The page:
Maintaining relative resolution to initial PiTool render target. Just a thought.

Maybe I misunderstood what @robertr1 meant by 1:1 ratio. Did you mean that the image resolution is equal to the panel resolution, or that the image pixels are 1:1 mapped to the panel pixels. I replied to the latter, but it looks like maybe you meant the former. Also, do you have a reference to this information?

Concerning the raytracing, it would solve the need of the pre-lens warp (and probably many others “hacks” on the 3D rendering pipeline), but whether it will be faster I am not sure, considering how fast the current RT tech is compared to the “classical” rasterization. I believe though that this is the way to go.


By 1:1 I meant that the output pixels were mapped 1:1 to the panel pixels.

I don’t have a reference to anything mentioning this particular application of ray tracing, so it is just speculation. It seems that it should be theoretically possible.

Both ray tracing and “traditional” rendering are based on the idea of a viewpoint and a view plane. In traditional rendering the 3D objects are re-projected onto the plane. In ray tracing there is a ray for every pixel which represents the inverse of the path that light would take when passing through the plane on the way to the view point.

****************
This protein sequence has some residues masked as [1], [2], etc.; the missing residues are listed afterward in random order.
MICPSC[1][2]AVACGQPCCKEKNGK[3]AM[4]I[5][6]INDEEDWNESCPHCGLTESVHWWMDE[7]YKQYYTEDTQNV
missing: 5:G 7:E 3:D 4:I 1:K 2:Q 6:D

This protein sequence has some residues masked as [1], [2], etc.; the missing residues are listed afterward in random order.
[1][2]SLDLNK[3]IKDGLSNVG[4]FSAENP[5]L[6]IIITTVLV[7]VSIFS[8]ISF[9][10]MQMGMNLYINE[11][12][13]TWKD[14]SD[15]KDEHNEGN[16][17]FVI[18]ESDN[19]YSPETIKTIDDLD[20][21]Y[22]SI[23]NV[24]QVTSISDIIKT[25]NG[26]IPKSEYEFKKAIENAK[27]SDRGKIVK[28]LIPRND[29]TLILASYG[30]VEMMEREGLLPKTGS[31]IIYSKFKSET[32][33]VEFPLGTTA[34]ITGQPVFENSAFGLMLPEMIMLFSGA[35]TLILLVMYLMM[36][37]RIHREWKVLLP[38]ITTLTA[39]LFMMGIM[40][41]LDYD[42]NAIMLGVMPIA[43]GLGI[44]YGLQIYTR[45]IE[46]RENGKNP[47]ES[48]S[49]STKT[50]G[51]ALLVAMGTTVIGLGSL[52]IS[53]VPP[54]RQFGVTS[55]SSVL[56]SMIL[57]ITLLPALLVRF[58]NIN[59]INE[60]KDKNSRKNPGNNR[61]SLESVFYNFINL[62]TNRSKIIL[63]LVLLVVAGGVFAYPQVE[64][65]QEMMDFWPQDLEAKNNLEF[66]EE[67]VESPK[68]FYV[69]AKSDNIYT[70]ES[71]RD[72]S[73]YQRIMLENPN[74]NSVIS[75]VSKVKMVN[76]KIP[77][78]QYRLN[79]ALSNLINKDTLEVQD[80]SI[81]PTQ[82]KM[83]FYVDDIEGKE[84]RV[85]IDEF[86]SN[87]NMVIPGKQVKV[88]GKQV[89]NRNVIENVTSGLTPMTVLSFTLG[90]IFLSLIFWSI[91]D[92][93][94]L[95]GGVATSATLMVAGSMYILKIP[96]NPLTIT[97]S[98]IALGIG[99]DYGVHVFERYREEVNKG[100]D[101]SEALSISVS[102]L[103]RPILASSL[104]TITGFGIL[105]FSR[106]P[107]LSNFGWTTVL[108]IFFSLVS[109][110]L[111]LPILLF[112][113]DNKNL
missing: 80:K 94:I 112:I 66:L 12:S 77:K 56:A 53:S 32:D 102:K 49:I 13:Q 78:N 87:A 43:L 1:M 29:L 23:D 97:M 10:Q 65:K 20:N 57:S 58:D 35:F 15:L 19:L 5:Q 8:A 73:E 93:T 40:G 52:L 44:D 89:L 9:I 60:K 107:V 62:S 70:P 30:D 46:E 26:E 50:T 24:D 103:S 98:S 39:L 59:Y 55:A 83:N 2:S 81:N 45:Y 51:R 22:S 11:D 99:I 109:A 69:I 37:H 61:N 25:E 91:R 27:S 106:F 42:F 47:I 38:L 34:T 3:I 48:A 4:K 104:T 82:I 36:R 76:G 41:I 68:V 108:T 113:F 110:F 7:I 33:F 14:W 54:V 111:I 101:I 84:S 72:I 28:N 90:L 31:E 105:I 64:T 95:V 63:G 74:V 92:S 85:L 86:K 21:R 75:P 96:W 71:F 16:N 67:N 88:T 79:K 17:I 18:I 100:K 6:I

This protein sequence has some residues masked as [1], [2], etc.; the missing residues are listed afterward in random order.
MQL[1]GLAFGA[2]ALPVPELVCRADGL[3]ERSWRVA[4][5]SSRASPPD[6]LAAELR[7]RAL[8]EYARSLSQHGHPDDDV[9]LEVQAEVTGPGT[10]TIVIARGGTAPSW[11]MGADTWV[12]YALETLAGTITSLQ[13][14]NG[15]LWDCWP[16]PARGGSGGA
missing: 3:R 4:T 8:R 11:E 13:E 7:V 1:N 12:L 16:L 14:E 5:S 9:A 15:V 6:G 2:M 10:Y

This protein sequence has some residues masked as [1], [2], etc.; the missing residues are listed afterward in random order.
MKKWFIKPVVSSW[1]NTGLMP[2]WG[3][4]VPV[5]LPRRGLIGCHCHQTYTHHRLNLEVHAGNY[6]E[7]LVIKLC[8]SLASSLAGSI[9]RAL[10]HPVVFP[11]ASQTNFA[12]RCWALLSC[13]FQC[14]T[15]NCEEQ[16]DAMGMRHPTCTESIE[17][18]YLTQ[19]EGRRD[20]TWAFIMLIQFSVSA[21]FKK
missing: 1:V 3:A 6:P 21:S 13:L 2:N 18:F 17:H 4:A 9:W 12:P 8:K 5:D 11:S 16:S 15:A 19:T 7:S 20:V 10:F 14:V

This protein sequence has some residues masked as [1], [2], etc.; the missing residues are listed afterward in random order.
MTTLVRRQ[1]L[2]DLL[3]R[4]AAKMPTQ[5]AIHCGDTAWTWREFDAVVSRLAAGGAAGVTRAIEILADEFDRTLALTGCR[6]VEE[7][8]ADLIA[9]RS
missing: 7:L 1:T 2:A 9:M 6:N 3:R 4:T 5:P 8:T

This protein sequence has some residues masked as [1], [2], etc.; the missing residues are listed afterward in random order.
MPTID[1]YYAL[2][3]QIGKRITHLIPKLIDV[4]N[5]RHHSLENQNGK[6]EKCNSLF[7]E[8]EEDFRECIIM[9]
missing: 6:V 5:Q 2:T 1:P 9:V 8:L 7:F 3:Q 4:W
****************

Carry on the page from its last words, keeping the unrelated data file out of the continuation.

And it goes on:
I found a picture on wikipedia:

In the case of the VR headset, there is a lens between the viewpoint and the plane which will distort what the eye sees. The different pixels will be perceived to be in different places, however we want the plane to appear as if it is not distorted. As you mentioned above we need to apply the inverse of the distortion. In the “traditional” rendering the original rendered plane is re-rendered onto another plane as you mentioned above.

With ray tracing we could modify the original rays based on the distortion profile so that the traced ray is the ray that will be perceived to correct the distortion. The easiest example would be a lens that distorted the image so that it was flipped over. The ray that would be perceived on the bottom of the image would actually be a ray that intersected the top of the plane, so for the top pixels we would trace rays going through the bottom of the plane.